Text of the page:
According to the recent reports (Xia et al., 2009; Jiang et al., 2013; Deng et al., 2015), we know that H2O2 is induced by BRs and then rapid generation of ROS induces the expression of AOX, which can eliminate ROS to maintain it in safe level. So we investigated whether BRs could further induce the alternative pathway capacity and ethylene biosynthesis under stress conditions in cucumber. Our results showed that both the alternative respiration and total respiration were increased in the BL-pretreated plants as compared to the control after abiotic stresses for 3 d (Figure 2A). Furthermore, under stress conditions, the cyanide-resistant respiration of BL-pretreated seedlings were about 2-fold higher than that of the control. As shown in Figure 2A, consistent with the determined alternative respiration rate, we found that compared with control, BL treatment resulted in an enhanced AOX expression in stress conditions, especially under salt and cold stresses. The content of ethylene was also increased with or without BL pretreatment under stress conditions (Figure 2B). But it worth noting that the production of ethylene was higher in BL-pretreated seedlings than that of the control plants after 3 d of stresses.

FIGURE 2
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Figure 2. Changes in respiration rate and CsAOX transcript (A), ethylene content and transcripts of CsACS1, CsACS2, CsACS3, CsACO1, and CsACO2 (B,C) in cucumber seedlings under stress conditions for 3 d with or without 1 μM BL pretreatment. Data are the mean ± SD of three biological repeats; the significant difference was analyzed by Student's t-test (*P < 0.05) and compared to control (CK).

We further investigated the transcripts of ethylene biosynthesis genes. Our results suggested that the mRNA levels of CsACS2, CsACS3, and CsACO1 were significantly increased in the BL-pretreated cucumber seedlings in comparison to control plants after 3 d of stresses (Figures 2B,C). However, the transcripts of CsACS1 and CsACO2 were higher in the BL treated plants than that of the control seedlings under PEG and cold stresses, respectively. Taken together, these results indicated that both AOX and ethylene might be involved in the BR-induced stress tolerance.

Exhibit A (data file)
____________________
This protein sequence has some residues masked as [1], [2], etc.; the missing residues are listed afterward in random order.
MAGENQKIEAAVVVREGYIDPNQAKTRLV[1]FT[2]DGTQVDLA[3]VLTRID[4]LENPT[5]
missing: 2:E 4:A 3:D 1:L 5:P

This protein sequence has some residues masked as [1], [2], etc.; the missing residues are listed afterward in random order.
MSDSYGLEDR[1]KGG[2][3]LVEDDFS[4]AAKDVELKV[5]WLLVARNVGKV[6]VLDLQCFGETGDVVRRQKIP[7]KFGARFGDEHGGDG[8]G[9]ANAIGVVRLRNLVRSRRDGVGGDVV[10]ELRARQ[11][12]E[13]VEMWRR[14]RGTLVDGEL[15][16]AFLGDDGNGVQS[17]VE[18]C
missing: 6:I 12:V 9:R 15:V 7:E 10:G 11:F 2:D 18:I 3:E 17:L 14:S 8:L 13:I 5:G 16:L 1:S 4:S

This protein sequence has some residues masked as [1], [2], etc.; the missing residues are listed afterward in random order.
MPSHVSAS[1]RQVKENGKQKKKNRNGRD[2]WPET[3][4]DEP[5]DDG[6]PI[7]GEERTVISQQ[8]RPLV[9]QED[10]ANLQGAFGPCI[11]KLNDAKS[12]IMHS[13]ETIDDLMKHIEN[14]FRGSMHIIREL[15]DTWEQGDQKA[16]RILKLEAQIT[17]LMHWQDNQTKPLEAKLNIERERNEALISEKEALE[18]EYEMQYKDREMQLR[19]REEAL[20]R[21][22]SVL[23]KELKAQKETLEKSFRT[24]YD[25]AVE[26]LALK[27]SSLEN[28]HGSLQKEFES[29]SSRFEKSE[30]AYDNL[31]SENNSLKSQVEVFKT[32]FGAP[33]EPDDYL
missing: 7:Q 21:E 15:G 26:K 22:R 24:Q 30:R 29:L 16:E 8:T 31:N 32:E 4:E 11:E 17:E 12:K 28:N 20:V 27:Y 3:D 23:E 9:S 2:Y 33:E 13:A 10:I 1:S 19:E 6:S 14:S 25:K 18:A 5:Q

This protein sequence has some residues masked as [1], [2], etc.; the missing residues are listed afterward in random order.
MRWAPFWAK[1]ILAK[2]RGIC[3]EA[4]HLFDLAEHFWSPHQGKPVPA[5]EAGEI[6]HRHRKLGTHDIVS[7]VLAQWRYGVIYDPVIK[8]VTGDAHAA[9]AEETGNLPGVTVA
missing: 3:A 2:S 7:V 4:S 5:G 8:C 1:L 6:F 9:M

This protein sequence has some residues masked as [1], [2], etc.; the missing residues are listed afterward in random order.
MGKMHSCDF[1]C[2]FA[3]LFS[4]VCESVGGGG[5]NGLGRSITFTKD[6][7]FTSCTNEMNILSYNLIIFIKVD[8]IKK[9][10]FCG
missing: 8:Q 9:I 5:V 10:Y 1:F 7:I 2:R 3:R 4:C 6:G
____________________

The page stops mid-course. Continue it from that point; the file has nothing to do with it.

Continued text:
Ethylene is Involved in BR-induced AOX Capacity to Enhance Plant Abiotic Stresses Tolerance

We investigated the change of AOX activity on the plants against different abiotic stress conditions with or without AOA or AOX inhibitor treatment. Our results showed that AOA pretreatment could also inhibit cyanide-resistant respiration and ROS production which were induced by BL treatment. However, the decline was rescued in seedlings pretreated with ET (Figures 3A–E). These results showed that ethylene was involved in BRs-induced AOX activity. Most stress conditions have harmful effects on various biological processes in seedlings, including the photosystem II (PSII). Chlorophyll fluorescence measurements showed that the PSII photochemical efficiency was influenced by stress conditions (Liu et al., 2009). Fv/Fm and the non-photochemical quenching (NPQ) are indicators of PSII photochemistry. So, we investigated the function of photosystem II (PSII) under different abiotic stresses treatments. As shown in Figures 4A,C, fluorescence images of Fv/Fm showed that compared with control, plants with BL treatment showed an increase in Fv/Fm in all three abiotic stresses treatments. In contrast, the non-photochemical quenching (NPQ) declined in the BL-pretreated seedlings in comparison with control plants under the same stress treatments for 3 d (Figures 4B,D). However, BL-induced tolerance to photo-oxidative stress was largely inhibited if the plants were pretreated with AOA or SHAM. Application of ET almost rescued the 1 mM AOA-decreased stress tolerance (Figure 4). These results showed that ethylene is involved in BRs-induced AOX activity and then to enhance plant stress tolerance.

FIGURE 3